Wednesday, February 3, 2016

I Can't Stand Being Pregnant...and that's ok.

The message many women receive upon sharing the news of their pregnancies can sound a little like, "Congratulations! You are now a sacred vessel of life",  as if a pregnancy somehow legitimizes their existence.

I believe the intention behind the "sacred vessel" type comment is well meaning, but the message can exert pressure upon women to match this "beatific" state with beatific responses towards the hurdles on the journey.

Many women enjoy their pregnancies, feeling beautiful and powerful. Sure, most experience some of the uncomfortable effects, but are ultimately happy.  Others for one reason or another simply can't stand being pregnant. And that is OK!  

I have been in the birth support business for a long time. I have had many mothers-to-be, truly suffering with their pregnancies (physically and/or emotionally), cry on my shoulder about comments they've received like, "Others have been trying to get pregnant for years and can't.  You should be happy," or "Your negative feelings are bad for your baby."  Essentially the suffering woman hears, "You aren't grateful enough.  Stop crying.  Get over it."  

Though for the most part my pregnancies were fantastic, the nausea in the early months for me were intolerable.  I had unmedicated births no problem, but had there been some kind of early-pregnancy anti-sickness epidural, I'd have been the first in line for it.  Many of my friends responded to my nauseated whimpers with patient comments like, "The nausea is a good sign.  It will pass," Though I knew they meant to be helpful, I didn't feel heard. Instead I felt isolated and annoying.  

As a birth doula, I was keenly aware others had it worse than I.  
The “Lucky you, your pregnancy is healthy!” message served to deepen my feelings of shame around having a hard time coping with simple nausea.  We need to realize that when a pregnant woman expresses displeasure, it doesn’t means she would trade in an uncomfortable symptom for a less healthy baby. The "Stop whining, you're a sacred vessel" message fails to honour this fact: not only outcomes, but experiences are deeply important to mothers.  Experiences are woven into the tapestries of our motherhood, shaping who we are.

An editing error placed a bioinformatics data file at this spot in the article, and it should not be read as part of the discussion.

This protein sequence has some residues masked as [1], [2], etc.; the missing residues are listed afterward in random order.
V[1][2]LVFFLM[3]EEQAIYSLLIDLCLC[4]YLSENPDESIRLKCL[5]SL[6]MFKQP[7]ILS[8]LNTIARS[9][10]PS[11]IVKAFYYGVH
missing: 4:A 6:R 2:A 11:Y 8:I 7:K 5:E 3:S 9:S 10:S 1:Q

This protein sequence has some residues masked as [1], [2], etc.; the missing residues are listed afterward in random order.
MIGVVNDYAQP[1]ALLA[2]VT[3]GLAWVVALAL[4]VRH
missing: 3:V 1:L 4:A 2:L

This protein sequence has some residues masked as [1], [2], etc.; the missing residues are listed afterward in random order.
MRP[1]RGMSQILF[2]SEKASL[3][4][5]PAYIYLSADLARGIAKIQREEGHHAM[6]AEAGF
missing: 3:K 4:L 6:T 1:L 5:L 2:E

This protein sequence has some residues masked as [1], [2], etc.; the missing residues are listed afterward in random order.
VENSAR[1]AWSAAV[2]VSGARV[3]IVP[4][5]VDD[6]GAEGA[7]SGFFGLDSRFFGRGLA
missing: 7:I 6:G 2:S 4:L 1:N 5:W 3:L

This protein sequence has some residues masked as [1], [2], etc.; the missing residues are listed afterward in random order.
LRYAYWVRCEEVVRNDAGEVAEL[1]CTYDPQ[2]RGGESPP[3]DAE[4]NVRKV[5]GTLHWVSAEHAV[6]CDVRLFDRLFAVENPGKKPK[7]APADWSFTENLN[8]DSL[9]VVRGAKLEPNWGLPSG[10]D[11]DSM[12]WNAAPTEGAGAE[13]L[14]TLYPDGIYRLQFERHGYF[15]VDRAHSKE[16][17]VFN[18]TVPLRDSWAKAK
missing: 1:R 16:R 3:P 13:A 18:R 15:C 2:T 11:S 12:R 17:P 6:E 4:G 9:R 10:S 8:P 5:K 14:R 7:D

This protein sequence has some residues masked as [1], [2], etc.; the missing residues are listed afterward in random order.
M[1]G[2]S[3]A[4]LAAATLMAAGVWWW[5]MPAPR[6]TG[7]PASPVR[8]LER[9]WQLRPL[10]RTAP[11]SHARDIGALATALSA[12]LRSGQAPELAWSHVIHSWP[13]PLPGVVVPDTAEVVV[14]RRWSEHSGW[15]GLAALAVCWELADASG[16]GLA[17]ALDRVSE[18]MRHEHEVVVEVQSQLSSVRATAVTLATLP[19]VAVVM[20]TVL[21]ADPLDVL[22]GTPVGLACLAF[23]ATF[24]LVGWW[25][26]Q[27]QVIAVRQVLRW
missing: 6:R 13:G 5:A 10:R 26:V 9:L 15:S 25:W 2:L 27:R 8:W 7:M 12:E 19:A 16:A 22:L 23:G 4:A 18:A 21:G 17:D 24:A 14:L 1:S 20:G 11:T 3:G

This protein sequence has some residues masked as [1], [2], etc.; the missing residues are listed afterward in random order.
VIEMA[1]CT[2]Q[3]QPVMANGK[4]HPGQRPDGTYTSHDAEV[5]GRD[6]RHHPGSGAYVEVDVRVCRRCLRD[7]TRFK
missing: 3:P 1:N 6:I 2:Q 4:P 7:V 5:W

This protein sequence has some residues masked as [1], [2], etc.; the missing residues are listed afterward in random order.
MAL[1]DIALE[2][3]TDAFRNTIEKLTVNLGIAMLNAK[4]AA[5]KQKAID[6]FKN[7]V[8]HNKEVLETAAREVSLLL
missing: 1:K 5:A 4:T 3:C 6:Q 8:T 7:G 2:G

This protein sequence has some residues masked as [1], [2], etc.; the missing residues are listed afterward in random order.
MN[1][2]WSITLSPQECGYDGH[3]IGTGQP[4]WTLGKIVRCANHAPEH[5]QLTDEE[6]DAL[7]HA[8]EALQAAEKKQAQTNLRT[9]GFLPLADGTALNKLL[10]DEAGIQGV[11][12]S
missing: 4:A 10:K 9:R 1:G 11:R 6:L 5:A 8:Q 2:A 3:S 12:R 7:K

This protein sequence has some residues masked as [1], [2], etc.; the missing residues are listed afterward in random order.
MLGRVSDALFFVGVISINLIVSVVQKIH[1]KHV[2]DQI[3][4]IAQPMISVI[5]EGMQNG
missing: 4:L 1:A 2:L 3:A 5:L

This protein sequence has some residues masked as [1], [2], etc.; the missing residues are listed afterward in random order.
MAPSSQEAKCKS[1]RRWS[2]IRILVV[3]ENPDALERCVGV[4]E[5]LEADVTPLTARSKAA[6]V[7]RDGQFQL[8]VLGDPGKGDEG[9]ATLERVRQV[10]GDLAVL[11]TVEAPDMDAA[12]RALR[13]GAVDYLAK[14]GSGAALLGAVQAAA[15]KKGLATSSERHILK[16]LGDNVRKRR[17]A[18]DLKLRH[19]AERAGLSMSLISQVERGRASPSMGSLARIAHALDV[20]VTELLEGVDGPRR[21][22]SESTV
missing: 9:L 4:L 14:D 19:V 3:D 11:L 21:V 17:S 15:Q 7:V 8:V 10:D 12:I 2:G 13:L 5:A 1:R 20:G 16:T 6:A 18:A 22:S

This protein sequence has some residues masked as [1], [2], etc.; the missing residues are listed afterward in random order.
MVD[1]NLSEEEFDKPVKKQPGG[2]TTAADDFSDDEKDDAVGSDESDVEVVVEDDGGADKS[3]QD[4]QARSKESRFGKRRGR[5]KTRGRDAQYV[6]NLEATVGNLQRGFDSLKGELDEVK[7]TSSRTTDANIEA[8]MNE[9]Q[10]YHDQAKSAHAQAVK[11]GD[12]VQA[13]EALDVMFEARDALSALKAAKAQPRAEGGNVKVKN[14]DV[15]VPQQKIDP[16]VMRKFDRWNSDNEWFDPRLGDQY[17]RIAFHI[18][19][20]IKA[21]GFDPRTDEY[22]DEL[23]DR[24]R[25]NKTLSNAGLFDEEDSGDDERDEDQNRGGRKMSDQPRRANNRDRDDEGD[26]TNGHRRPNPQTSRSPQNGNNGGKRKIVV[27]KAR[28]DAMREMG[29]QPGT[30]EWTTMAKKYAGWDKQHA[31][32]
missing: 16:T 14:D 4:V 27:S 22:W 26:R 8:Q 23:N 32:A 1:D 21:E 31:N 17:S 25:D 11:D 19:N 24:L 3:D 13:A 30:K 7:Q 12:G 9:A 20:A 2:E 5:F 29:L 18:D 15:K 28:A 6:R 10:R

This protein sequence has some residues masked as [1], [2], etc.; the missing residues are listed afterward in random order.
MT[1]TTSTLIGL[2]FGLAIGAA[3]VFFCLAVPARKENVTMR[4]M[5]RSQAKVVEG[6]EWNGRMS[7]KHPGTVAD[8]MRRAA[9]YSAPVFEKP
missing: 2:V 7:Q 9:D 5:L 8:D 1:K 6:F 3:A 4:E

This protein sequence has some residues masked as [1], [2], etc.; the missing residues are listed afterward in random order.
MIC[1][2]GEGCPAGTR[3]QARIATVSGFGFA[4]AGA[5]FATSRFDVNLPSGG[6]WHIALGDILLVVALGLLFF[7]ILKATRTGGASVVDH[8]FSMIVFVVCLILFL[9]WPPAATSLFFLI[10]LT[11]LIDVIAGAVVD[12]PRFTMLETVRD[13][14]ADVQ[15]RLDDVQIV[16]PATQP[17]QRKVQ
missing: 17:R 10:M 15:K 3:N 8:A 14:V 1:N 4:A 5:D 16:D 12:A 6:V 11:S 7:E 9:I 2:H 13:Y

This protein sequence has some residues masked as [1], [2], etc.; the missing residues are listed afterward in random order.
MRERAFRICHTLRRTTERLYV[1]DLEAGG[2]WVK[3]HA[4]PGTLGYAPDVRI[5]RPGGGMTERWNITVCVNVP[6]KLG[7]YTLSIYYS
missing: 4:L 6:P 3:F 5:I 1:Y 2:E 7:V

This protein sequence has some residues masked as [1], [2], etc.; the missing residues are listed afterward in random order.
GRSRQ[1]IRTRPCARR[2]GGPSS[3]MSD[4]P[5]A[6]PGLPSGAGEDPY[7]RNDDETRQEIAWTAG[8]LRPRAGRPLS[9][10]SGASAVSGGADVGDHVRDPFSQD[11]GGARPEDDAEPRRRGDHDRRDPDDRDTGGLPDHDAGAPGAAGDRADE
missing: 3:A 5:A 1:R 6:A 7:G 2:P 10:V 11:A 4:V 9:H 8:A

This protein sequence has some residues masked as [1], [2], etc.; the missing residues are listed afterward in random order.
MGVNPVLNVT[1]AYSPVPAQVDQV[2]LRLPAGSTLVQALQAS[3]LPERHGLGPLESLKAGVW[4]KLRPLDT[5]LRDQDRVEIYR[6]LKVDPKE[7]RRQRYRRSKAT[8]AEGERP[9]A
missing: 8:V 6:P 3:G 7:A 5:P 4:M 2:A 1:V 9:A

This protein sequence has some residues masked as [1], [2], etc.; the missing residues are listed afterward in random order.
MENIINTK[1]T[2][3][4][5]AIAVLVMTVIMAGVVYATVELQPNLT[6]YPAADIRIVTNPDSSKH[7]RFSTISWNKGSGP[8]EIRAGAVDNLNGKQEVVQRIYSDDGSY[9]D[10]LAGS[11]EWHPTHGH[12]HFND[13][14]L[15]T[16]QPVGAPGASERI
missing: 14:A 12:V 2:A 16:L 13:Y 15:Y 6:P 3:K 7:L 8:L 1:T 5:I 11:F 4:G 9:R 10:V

Voicing something that hurts isn’t a cry of “I’m ungrateful!”  It is often a cry to be heard.  Not fixed.  Not judged.  Just heard.  Within this listening space lies an opportunity for knots in the tapestry to be unravelled and examined, helping us to reweave our patterns of experience with more richness and beauty.

Most childbirth books don't contain a chapter called "When Pregnancy Sucks Just Because".  Someone doesn’t have to be crippled by pain or wrapped around a bowl of upchucked Diclectin pills for nine months to experience suffering (though bless you if you are). Some women are inexplicably miserable while pregnant. Is this the mark of an unworthy "sacred vessel"? Absolutely not.

Litanies of woe can get tiresome for listeners, it’s true. But what if we were to give someone the benefit of the doubt? What if they really are having a hard time and not just whining? What if we stopped letting the complaints we hear go in one ear and out the other and we tuned in with a commitment to empathy?

One day many years ago I was supporting a birth with one of my apprentices.  I was pregnant with my fourth child and green with nausea. I wanted to crawl under a rock. My apprentice touched my shoulder, looked deeply into my eyes with concern and asked, "Are you okay?"  My eyes filled with tears at her tenderness. Our client's labour was still in its early phase, so without a word she took me by the hand and sat me in the comfiest chair in the waiting room.  She wrapped me up gently and securely with her shawl, which smelled of lavender.  She rubbed my feet and spoon fed me some mashed potatoes. I felt nurtured to my very core. She said, "I've got this birth.  Don't worry.  Rest."  Not once did she remind me that the labouring woman we were caring for was likely far more uncomfortable.

After a good cry, a nap, and more mashed potatoes, I got up and we saw a lovely baby into the world together.  My student taught me much that day. Receiving love and compassion with no questions asked or expectations demanded was a great healing.  Without words being exchanged, I knew I had been absolutely heard. Something shifted in my pregnancy that day.  What she gave me remains a beautiful thread that shines brilliantly from the tapestry of my pregnancy experience.

Pregnancy can suck sometimes.  Receiving loving kindness won't necessarily make it not suck, but when we feel heard and understood, a battle of tension within dissolves, and we can relax into the truth of the experience with more strength.